Still hard at work on Lovecraft Country.
This week I finished a section of the novel called “The Narrow House,” in which my protagonist’s father, in the course of parleying with a ghost, tells the story of how his own father was murdered during the 1921 Tulsa Riot. Next up is “Horace and the Devil Doll,” in which corrupt members of the Chicago PD wage an unusual campaign of harassment against a 12-year-old boy.
In other news:
* Ta-Nehisi Coates’ Atlantic article “The Case for Reparations” dropped a couple weeks ago. I found it particularly interesting because it covers a lot of the same historical ground as Lovecraft Country, albeit with fewer Necronomicon references.
* On Netflix streaming, Lisa and I stumbled across The Loving Story, a documentary about Mildred and Richard Loving, who were convicted in 1959 of violating Virginia’s anti-miscegenation laws and given a choice between prison and leaving the state. While in exile in D.C., Mildred Loving wrote to Bobby Kennedy asking for help, and he directed her to the ACLU, whose lawyers eventually argued the Lovings’ case all the way to the Supreme Court. The story is fascinating, but what really makes the documentary is the archival footage of the Lovings themselves, which gives you a sense of who they were and how deeply they cared about each other.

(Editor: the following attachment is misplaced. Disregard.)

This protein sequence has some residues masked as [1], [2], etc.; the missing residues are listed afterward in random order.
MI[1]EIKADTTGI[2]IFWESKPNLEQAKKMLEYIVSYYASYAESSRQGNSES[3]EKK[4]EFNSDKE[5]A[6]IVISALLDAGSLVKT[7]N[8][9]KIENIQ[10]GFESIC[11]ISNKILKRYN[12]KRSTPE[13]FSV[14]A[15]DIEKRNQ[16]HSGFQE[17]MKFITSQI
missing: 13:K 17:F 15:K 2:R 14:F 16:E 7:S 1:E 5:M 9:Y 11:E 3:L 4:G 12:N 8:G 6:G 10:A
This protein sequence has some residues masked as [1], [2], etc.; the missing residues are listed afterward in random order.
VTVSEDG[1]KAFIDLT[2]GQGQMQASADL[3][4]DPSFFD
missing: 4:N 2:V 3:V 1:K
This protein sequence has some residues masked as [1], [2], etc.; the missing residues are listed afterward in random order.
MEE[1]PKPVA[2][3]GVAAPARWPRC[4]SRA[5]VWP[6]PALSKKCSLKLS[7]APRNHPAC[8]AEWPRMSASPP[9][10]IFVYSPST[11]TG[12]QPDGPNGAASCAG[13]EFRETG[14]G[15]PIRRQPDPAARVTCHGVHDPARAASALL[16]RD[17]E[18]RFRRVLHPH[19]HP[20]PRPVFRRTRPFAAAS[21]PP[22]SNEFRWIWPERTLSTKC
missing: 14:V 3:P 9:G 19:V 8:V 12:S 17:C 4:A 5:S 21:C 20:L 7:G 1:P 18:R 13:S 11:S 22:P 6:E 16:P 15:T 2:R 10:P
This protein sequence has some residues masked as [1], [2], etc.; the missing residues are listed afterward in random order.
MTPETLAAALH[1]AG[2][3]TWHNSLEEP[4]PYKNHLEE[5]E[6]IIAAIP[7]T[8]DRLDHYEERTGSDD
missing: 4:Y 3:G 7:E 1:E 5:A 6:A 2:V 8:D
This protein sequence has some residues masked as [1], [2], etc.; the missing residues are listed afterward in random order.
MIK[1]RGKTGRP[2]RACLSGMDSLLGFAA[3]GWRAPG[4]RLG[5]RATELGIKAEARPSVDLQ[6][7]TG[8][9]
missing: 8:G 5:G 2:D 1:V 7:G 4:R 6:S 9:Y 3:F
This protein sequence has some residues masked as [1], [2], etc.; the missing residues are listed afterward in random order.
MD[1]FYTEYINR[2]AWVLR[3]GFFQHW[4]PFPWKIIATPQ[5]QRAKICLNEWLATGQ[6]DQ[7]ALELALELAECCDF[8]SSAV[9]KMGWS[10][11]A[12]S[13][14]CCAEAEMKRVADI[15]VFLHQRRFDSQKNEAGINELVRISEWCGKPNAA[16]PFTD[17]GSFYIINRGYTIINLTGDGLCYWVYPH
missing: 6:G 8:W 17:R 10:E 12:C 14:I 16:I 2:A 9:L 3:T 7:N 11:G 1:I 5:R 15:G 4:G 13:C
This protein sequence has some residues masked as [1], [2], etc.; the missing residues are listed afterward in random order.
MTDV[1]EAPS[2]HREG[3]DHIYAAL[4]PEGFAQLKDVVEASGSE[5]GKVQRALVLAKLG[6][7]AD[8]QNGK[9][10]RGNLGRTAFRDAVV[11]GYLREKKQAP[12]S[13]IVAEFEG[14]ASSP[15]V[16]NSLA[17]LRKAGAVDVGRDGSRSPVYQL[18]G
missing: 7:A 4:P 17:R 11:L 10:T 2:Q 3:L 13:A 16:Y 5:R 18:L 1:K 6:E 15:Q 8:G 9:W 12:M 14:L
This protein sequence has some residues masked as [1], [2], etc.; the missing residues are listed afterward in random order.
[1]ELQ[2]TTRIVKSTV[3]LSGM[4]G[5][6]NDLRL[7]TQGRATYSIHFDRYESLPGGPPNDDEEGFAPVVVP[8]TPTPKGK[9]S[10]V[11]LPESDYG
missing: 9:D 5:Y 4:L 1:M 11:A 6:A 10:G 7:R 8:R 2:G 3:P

* In the idle diversions category, I’ve been having a lot of fun with Dream Quest, an iOS game app that combines elements of a Rogue-like RPG and a deck-building game. Review here. Strategy tips here.